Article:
Do you know that moment when darkness falls and the landscape becomes oppressive and threatening? Clare Woods gives us a taste of the fear of the unknown.


Clare Woods, Rock of the Night, 2006. ARKEN Museum of Modern Art

It’s creepy, crawly, grumbling and growling.  A myriad of roots shoot from the ground, staggering into the night.  Underground passages branch out and grow into the wilderness. This is not a place you want to get lost in. But perhaps that’s already too late?

Night pictures

The sinister wilderness in Clare Woods’ painting Rock of the Night might give you the creeps, and yet they are painted in seductive and stunning colours and shapes. She portrays feeling in nature by zooming right in on rocks, stones and roots. Close up you are sucked into the painting’s space and become lost in the landscape. Only from a distance can you see the painting and the landscape in its entirety – even though it has no sky or horizon. The scene is painted based on her night photos from the Isle of Skye in Scotland. She captures that moment when light disappears and anything becomes possible.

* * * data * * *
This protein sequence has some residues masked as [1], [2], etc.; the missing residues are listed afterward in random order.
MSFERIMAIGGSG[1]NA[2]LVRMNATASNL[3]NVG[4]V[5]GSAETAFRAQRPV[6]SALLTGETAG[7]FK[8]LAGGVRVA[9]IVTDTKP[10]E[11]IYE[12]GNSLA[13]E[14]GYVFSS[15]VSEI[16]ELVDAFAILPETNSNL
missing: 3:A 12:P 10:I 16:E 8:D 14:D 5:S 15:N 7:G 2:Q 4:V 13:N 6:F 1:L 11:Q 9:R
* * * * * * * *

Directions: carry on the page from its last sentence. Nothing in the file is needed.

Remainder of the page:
Clare Woods, Harry Patch, 2014. ARKEN Museum of Modern Art

Clare Woods about Harry Patch. The work is an ARKEN Edition.


About Clare Woods

Clare Woods paints psychologically created landscapes, based on photos from English and Welsh nature. She primarily works with enamel paints on aluminium, which gives the paintings a smooth, polished surface and an intense play of colours.

Born in 1972 in Southampton, England.

Lives and works in London.

Graduated from Bath College of Art, Bath and Goldsmiths College, London.


The artwork is not on display at the moment.

The artwork is not on display at the moment.

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